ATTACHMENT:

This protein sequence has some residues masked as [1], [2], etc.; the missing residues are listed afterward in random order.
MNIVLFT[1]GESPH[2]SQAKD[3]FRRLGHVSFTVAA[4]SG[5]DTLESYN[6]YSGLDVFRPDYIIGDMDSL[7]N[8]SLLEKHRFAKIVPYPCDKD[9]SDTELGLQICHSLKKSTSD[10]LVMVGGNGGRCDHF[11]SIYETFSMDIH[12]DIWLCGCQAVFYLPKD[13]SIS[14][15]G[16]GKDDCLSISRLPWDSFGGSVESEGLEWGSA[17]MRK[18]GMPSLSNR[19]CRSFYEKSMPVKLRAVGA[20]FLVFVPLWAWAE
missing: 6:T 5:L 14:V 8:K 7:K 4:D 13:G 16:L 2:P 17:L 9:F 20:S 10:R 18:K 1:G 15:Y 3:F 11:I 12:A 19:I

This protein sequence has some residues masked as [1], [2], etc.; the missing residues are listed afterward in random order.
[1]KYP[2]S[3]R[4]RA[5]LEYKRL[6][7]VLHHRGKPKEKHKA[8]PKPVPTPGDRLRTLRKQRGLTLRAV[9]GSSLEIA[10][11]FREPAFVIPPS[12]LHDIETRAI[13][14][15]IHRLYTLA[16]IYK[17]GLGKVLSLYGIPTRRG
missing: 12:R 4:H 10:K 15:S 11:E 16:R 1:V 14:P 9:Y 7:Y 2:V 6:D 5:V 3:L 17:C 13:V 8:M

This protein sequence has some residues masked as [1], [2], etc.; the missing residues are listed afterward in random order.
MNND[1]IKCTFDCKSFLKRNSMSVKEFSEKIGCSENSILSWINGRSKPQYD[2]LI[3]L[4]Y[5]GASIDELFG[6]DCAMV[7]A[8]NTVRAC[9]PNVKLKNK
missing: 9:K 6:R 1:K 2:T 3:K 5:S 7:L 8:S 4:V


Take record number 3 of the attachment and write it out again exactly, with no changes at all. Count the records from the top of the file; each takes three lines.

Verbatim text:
This protein sequence has some residues masked as [1], [2], etc.; the missing residues are listed afterward in random order.
MNND[1]IKCTFDCKSFLKRNSMSVKEFSEKIGCSENSILSWINGRSKPQYD[2]LI[3]L[4]Y[5]GASIDELFG[6]DCAMV[7]A[8]NTVRAC[9]PNVKLKNK
missing: 9:K 6:R 1:K 2:T 3:K 5:S 7:L 8:S 4:V